Growing up in China, “I was convinced that only authorities owned the narrative,” Yang, a theater and psychology major from the southern city of Kunming, told the crowd in a basketball arena in College Park, Maryland. “Only authorities could define the truth.”

The speech Sunday drew harsh criticism, however, from some of Yang’s Chinese classmates in Maryland and from legions of social media users in China, many of whom accused her of selling out her homeland. Even the city of Kunming weighed in, saying in a message on Weibo, China’s Twitter-like platform, that her comments about the city’s air pollution were “not related to us.”

On Monday, Yang said she hoped the speech would not result in any personal attacks against her.

“I apologize if my speech was at any points misleading,” she wrote on Weibo. “I sincerely hope I can be understood and forgiven by the public.”

“The speech was just sharing a part of my experience studying in the United States,” she added. “There was no intention to belittle my country and my hometown.”

The episode appeared to show how, as more Chinese study overseas, comments that they make about China or its one-party government can spread online and prompt taunts, even threats, from other students or social media users back home.

There were 328,547 students from China studying at US higher-education institutions during the academic year that ended in 2016, nearly one-third of all international students in the country, according to data published by the Institute of International Education, a nonprofit organization based in Washington. That figure was about double the number of students in the United States from India, which ranked second on the institute’s list.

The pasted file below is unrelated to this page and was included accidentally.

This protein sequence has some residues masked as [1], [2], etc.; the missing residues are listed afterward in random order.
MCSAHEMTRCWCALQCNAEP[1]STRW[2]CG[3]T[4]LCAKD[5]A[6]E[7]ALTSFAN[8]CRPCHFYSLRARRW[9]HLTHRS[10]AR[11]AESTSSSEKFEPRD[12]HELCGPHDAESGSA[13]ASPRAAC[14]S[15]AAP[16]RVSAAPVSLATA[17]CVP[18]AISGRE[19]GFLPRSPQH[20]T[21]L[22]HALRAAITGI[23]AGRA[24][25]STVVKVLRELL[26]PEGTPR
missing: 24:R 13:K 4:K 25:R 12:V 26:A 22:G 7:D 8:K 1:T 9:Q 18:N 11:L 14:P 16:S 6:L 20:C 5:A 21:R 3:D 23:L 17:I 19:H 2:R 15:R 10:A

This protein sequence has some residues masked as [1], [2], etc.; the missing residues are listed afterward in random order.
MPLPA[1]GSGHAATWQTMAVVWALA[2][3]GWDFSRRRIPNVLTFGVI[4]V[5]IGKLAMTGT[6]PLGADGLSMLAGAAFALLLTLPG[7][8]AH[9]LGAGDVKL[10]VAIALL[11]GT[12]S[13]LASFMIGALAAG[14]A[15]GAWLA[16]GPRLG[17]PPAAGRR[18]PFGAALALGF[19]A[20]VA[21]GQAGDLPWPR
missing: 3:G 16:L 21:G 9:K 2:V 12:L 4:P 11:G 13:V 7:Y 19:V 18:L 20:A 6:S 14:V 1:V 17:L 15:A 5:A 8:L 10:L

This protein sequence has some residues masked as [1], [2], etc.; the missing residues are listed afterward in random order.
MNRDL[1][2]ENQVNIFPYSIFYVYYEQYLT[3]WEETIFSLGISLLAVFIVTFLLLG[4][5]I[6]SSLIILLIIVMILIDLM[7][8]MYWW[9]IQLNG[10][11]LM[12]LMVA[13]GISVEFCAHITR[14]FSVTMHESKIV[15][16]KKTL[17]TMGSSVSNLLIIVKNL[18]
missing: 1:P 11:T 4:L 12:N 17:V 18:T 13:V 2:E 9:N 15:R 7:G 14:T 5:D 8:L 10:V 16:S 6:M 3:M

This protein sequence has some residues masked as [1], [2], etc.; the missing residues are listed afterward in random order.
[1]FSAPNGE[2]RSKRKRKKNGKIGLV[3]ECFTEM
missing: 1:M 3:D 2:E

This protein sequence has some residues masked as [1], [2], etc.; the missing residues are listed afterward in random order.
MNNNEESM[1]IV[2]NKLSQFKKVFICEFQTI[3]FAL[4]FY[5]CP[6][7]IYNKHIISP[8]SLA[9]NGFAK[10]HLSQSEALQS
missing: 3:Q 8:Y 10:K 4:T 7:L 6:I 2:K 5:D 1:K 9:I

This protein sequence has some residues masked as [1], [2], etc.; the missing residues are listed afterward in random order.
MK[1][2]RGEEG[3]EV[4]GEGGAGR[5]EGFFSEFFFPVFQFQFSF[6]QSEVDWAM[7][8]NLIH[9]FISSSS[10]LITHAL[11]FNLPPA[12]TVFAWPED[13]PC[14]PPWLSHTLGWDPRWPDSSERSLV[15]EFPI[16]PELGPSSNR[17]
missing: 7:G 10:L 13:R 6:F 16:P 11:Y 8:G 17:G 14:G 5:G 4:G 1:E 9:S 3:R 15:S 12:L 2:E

In a separate study that cited data from China’s Education Ministry, the consultancy ICEF Monitor said that 523,700 Chinese students had gone abroad to study in 2015, up from fewer than 300,000 in 2010. The study said that as many as 80 percent of the Chinese students who went abroad typically returned to China to work.

The Maryland episode is hardly the first time that a student or professor at an overseas university has provoked complaints back in China. Earlier this month, for example, a lecturer from Monash University in Australia was suspended after a Chinese student complained on Weibo of a classroom quiz that had appeared to insult Chinese officials.

In 2010, the University of Calgary announced that China’s Education Ministry had removed it from its list of accredited overseas institutions. The decision came weeks after the Canadian university had awarded an honorary degree to the Dalai Lama, whom the Chinese government accuses of promoting Tibetan independence from China.